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updated: 7/13/2014 3:59 PM

All-too-familiar story for Bulls

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  • Yes, the Bulls very much wanted to have Carmelo Anthony playing for them next season. And, yes, Anthony is indeed returning to the New York Knicks.

      Yes, the Bulls very much wanted to have Carmelo Anthony playing for them next season. And, yes, Anthony is indeed returning to the New York Knicks.
    Associated Press

 
 

It was certainly entertaining while it lasted, but as always seems to be the case with the Bulls under John Paxson, the Bulls finish second.

Or third. Or fourth. Or fifth.

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The reality as it applies to Carmelo Anthony is he was never coming to Chicago for $40 million less than he could get in New York, or maybe even $50 million when it's all said and done.

For that, you can't blame the Bulls.

The rest was all for show, Anthony using the Bulls and Lakers and playing the Knicks and Phil Jackson until they offered the kind of money Anthony was seeking from the start.

Anthony wanted the big contract, wanted to stay in New York and wanted to be with the Knicks. With a couple weeks of theater, he got all he wanted.

Blame Anthony? Call him a loser? Think he should have sneezed at an extra $40 million for the guarantee of winning in Chicago?

Well, easy for anyone to say if it's not their $40 million, especially when there's a guarantee of precisely nothing in Chicago.

Sure, the East is there to be had after LeBron James' departure from Miami, but it remains to be seen what Cleveland will place around James, and until Derrick Rose makes it to the NBA Finals without several limbs falling off, we'll have to see that to believe it.

As for not having enough cap space, that is most certainly on Bulls management if the point of the exercise was to have enough cash available this summer to truly entice Anthony with the offer of the biggest contract with the best chance to win.

But the Bulls have become quite familiar with missing out on the best players available.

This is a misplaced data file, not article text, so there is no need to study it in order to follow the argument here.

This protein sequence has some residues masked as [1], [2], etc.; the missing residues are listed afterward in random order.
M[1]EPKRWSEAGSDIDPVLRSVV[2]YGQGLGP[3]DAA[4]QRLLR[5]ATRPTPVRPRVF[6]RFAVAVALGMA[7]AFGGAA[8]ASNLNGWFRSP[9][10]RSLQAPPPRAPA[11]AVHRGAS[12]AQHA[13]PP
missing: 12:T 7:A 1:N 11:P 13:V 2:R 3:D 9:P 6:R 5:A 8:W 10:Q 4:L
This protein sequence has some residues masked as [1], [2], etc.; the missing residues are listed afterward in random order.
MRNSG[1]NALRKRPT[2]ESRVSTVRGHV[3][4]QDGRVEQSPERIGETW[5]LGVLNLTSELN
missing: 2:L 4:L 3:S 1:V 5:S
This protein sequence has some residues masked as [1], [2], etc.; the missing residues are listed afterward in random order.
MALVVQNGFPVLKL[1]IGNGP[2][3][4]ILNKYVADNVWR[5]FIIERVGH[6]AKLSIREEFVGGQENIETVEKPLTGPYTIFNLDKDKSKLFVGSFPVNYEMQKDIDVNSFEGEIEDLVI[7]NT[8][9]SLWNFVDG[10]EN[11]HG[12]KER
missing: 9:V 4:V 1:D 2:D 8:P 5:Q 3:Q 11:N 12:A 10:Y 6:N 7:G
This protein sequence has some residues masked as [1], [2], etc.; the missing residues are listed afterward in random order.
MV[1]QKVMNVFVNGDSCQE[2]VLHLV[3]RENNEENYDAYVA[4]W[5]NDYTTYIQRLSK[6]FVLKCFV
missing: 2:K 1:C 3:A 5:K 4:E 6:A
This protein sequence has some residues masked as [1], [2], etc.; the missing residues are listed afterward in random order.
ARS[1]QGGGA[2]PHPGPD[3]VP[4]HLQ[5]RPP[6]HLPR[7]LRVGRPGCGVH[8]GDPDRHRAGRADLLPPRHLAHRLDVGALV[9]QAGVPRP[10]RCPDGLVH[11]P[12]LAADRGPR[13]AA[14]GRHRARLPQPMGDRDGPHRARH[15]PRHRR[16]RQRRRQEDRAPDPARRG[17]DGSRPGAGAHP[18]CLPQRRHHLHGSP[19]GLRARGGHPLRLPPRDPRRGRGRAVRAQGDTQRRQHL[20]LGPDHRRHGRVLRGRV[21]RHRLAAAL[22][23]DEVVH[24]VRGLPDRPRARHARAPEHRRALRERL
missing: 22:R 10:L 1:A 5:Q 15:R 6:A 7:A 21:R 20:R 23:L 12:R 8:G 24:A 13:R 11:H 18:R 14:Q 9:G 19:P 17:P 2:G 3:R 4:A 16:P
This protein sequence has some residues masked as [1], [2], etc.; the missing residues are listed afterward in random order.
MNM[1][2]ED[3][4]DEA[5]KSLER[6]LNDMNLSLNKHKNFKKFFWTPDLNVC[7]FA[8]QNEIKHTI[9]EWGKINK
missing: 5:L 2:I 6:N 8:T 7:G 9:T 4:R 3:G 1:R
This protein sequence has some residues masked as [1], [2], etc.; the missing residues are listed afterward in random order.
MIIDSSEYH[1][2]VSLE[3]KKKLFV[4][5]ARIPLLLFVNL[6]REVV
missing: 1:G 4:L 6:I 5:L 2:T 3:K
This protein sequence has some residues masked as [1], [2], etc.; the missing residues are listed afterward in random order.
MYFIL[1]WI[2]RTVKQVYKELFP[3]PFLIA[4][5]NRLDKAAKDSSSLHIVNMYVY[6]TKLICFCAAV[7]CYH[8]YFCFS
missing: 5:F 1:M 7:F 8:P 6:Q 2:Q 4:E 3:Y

When Kobe Bryant let the Bulls and Lakers know he wanted to come here seven years ago, the Bulls said it was too complicated.

When Kevin Garnett was traded to Boston, the Bulls were unwilling to move key pieces of their untouchable young core.

When Pau Gasol was dealt to the Lakers, the Bulls were asleep at the wheel.

When the Big Three went to Miami, the Bulls wound up with Carlos Boozer.

When they drafted LaMarcus Aldridge and quickly flipped him for Tyrus Thomas, they thought they knew something about Thomas that no one else did.

On the other hand, they did get the bounce of a Ping-Pong ball that landed them Rose, so it can't be all about bad luck.

Now the big prize is Gasol at age 34, and probably the signing of Nikola Mirotic.

It's not all bad as Gasol is an upgrade offensively over Boozer. He can score in the post, play the four or the five, and he'll work nicely with Joakim Noah. Gasol still has great footwork and is a terrific passer, and he and Rose will pick and pop all day, so the Bulls will be better than they were.

But, once again, it comes down to the health of Rose. Depending on what the Cavs can do for James, the Bulls would seem to have a good chance to get out of the East if Rose remains on the floor and Tom Thibodeau doesn't run his players ragged, something Thibodeau has yet to figure out.

If Rose can stay healthy, if Noah can stay in one piece, if Gasol can keep his body together, if Doug McDermott can fill it up like he did in college, and if Thibodeau is willing to sacrifice possessions and games to save something for the postseason, the Bulls have a chance to win the conference.

But those are questions for yet another regular season, the answers coming in due time.

As for the off-season, it has a familiar feel as well.

For Bulls fans, it feels like second place again.

brozner@dailyherald.com

• Listen to Barry Rozner from 9 a.m. to noon Sundays on the Score's "Hit and Run" show at WSCR 670-AM.

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